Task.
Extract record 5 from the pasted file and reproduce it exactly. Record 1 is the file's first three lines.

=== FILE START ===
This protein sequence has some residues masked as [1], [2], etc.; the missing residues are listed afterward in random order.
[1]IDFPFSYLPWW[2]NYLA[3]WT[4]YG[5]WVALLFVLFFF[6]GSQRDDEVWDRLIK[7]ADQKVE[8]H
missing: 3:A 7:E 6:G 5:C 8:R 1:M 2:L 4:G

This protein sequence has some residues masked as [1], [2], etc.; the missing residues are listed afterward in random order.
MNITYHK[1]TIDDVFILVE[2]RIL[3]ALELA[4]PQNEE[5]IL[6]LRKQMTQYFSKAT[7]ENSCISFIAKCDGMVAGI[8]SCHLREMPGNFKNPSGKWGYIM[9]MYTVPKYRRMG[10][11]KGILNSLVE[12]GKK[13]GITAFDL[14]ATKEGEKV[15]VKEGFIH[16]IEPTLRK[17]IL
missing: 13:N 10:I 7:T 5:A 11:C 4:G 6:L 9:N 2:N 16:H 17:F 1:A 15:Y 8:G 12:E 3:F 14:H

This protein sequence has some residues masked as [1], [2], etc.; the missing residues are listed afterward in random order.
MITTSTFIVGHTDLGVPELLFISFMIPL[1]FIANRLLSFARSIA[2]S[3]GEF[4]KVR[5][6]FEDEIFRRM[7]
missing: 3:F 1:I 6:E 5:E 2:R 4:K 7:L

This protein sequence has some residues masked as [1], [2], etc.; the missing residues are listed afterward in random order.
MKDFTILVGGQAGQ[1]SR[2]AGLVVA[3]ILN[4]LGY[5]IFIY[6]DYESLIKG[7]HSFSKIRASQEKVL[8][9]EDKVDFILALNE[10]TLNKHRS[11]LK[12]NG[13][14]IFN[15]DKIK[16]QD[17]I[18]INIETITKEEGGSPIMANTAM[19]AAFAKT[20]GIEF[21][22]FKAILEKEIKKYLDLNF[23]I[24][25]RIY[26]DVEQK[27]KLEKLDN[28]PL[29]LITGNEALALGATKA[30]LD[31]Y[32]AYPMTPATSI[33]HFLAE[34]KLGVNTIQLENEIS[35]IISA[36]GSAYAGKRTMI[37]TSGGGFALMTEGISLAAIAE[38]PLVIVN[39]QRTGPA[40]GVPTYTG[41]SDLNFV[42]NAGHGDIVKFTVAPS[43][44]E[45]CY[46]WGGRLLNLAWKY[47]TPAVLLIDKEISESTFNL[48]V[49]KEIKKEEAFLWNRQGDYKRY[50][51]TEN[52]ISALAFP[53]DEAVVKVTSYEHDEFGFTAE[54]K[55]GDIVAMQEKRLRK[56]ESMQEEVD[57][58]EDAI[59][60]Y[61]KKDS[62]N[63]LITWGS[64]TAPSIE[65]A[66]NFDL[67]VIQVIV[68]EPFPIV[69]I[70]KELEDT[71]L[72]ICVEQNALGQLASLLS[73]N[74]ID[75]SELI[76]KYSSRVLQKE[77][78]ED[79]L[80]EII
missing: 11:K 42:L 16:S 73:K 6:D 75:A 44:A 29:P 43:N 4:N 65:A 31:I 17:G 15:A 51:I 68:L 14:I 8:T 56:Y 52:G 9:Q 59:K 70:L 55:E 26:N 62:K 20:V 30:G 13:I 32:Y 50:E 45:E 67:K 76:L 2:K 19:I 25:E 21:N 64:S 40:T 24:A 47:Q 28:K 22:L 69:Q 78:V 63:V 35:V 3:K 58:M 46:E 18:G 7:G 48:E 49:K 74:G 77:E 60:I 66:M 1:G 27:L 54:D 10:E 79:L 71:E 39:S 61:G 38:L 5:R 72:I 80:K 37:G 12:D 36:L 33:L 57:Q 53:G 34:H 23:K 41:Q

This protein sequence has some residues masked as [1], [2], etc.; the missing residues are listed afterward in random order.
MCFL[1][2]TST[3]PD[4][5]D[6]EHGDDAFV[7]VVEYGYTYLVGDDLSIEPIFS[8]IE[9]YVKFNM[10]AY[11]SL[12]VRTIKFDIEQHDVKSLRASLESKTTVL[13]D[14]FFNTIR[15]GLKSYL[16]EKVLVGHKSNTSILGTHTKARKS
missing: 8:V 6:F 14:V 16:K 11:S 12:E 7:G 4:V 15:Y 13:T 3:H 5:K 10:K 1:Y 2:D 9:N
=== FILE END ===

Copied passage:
This protein sequence has some residues masked as [1], [2], etc.; the missing residues are listed afterward in random order.
MCFL[1][2]TST[3]PD[4][5]D[6]EHGDDAFV[7]VVEYGYTYLVGDDLSIEPIFS[8]IE[9]YVKFNM[10]AY[11]SL[12]VRTIKFDIEQHDVKSLRASLESKTTVL[13]D[14]FFNTIR[15]GLKSYL[16]EKVLVGHKSNTSILGTHTKARKS
missing: 8:V 6:F 14:V 16:K 11:S 12:E 7:G 4:V 15:Y 13:T 3:H 5:K 10:K 1:Y 2:D 9:N